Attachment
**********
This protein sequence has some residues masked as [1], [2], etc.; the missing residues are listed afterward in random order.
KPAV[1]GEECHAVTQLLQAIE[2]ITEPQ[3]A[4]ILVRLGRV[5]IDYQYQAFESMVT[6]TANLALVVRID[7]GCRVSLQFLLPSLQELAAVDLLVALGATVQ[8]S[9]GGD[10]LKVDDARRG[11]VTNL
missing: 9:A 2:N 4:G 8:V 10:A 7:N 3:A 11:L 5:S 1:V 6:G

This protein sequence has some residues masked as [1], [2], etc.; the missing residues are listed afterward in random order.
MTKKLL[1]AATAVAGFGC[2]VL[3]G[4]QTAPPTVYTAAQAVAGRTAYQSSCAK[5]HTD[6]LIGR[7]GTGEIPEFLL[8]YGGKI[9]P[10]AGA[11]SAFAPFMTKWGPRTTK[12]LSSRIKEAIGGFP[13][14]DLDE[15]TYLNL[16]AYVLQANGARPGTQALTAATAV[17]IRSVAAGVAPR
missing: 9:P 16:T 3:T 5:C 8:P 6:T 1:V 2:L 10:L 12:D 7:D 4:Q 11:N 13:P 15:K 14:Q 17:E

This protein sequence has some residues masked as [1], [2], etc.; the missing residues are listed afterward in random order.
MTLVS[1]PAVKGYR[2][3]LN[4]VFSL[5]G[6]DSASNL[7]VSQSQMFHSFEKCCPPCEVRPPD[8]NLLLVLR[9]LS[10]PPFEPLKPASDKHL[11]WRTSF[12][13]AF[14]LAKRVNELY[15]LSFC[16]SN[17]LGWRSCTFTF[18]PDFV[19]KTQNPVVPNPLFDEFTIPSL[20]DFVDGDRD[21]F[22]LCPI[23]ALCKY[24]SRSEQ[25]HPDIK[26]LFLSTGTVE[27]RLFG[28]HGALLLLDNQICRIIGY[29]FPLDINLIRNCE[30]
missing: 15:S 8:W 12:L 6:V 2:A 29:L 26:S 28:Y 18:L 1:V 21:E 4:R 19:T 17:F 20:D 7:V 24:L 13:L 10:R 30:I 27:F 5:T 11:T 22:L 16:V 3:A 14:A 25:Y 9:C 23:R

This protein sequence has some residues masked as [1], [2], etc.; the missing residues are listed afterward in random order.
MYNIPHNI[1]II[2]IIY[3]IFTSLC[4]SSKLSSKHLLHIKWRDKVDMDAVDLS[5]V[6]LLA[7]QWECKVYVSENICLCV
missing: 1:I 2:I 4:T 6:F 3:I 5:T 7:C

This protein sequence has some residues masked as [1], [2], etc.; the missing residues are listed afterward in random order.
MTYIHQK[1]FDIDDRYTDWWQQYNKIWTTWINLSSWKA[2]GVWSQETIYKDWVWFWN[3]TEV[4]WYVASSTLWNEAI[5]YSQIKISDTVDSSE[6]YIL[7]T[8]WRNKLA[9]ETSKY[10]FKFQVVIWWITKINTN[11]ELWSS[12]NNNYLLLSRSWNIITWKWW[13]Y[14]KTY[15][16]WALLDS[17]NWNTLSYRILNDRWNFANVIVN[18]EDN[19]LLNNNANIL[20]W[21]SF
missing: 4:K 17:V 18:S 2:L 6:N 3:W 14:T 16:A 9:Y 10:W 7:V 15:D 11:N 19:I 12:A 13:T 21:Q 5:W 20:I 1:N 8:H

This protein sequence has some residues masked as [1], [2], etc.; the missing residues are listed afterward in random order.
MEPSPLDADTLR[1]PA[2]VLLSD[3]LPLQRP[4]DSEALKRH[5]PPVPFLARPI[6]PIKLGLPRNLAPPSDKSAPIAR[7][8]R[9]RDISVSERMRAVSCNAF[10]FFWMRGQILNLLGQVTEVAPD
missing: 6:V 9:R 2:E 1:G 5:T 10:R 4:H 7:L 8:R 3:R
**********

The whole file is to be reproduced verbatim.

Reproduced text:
This protein sequence has some residues masked as [1], [2], etc.; the missing residues are listed afterward in random order.
KPAV[1]GEECHAVTQLLQAIE[2]ITEPQ[3]A[4]ILVRLGRV[5]IDYQYQAFESMVT[6]TANLALVVRID[7]GCRVSLQFLLPSLQELAAVDLLVALGATVQ[8]S[9]GGD[10]LKVDDARRG[11]VTNL
missing: 9:A 2:N 4:G 8:V 10:A 7:N 3:A 11:L 5:S 1:V 6:G

This protein sequence has some residues masked as [1], [2], etc.; the missing residues are listed afterward in random order.
MTKKLL[1]AATAVAGFGC[2]VL[3]G[4]QTAPPTVYTAAQAVAGRTAYQSSCAK[5]HTD[6]LIGR[7]GTGEIPEFLL[8]YGGKI[9]P[10]AGA[11]SAFAPFMTKWGPRTTK[12]LSSRIKEAIGGFP[13][14]DLDE[15]TYLNL[16]AYVLQANGARPGTQALTAATAV[17]IRSVAAGVAPR
missing: 9:P 16:T 3:T 5:C 8:P 6:T 1:V 2:L 10:L 12:D 7:D 4:Q 11:N 13:P 15:K 14:Q 17:E

This protein sequence has some residues masked as [1], [2], etc.; the missing residues are listed afterward in random order.
MTLVS[1]PAVKGYR[2][3]LN[4]VFSL[5]G[6]DSASNL[7]VSQSQMFHSFEKCCPPCEVRPPD[8]NLLLVLR[9]LS[10]PPFEPLKPASDKHL[11]WRTSF[12][13]AF[14]LAKRVNELY[15]LSFC[16]SN[17]LGWRSCTFTF[18]PDFV[19]KTQNPVVPNPLFDEFTIPSL[20]DFVDGDRD[21]F[22]LCPI[23]ALCKY[24]SRSEQ[25]HPDIK[26]LFLSTGTVE[27]RLFG[28]HGALLLLDNQICRIIGY[29]FPLDINLIRNCE[30]
missing: 15:S 8:W 12:L 6:V 2:A 29:L 26:S 28:Y 18:L 1:V 21:E 4:R 19:T 17:F 20:D 7:V 24:L 13:L 10:R 30:I 27:F 5:T 11:T 22:L 16:V 3:A 14:A 25:Y 9:C 23:R

This protein sequence has some residues masked as [1], [2], etc.; the missing residues are listed afterward in random order.
MYNIPHNI[1]II[2]IIY[3]IFTSLC[4]SSKLSSKHLLHIKWRDKVDMDAVDLS[5]V[6]LLA[7]QWECKVYVSENICLCV
missing: 1:I 2:I 4:T 6:F 3:I 5:T 7:C

This protein sequence has some residues masked as [1], [2], etc.; the missing residues are listed afterward in random order.
MTYIHQK[1]FDIDDRYTDWWQQYNKIWTTWINLSSWKA[2]GVWSQETIYKDWVWFWN[3]TEV[4]WYVASSTLWNEAI[5]YSQIKISDTVDSSE[6]YIL[7]T[8]WRNKLA[9]ETSKY[10]FKFQVVIWWITKINTN[11]ELWSS[12]NNNYLLLSRSWNIITWKWW[13]Y[14]KTY[15][16]WALLDS[17]NWNTLSYRILNDRWNFANVIVN[18]EDN[19]LLNNNANIL[20]W[21]SF
missing: 4:K 17:V 18:S 2:L 6:N 3:W 14:T 16:A 9:Y 10:W 7:V 15:D 11:N 19:I 12:A 13:T 21:Q 5:W 20:I 1:N 8:H

This protein sequence has some residues masked as [1], [2], etc.; the missing residues are listed afterward in random order.
MEPSPLDADTLR[1]PA[2]VLLSD[3]LPLQRP[4]DSEALKRH[5]PPVPFLARPI[6]PIKLGLPRNLAPPSDKSAPIAR[7][8]R[9]RDISVSERMRAVSCNAF[10]FFWMRGQILNLLGQVTEVAPD
missing: 6:V 9:R 2:E 1:G 5:T 10:R 4:H 7:L 8:R 3:R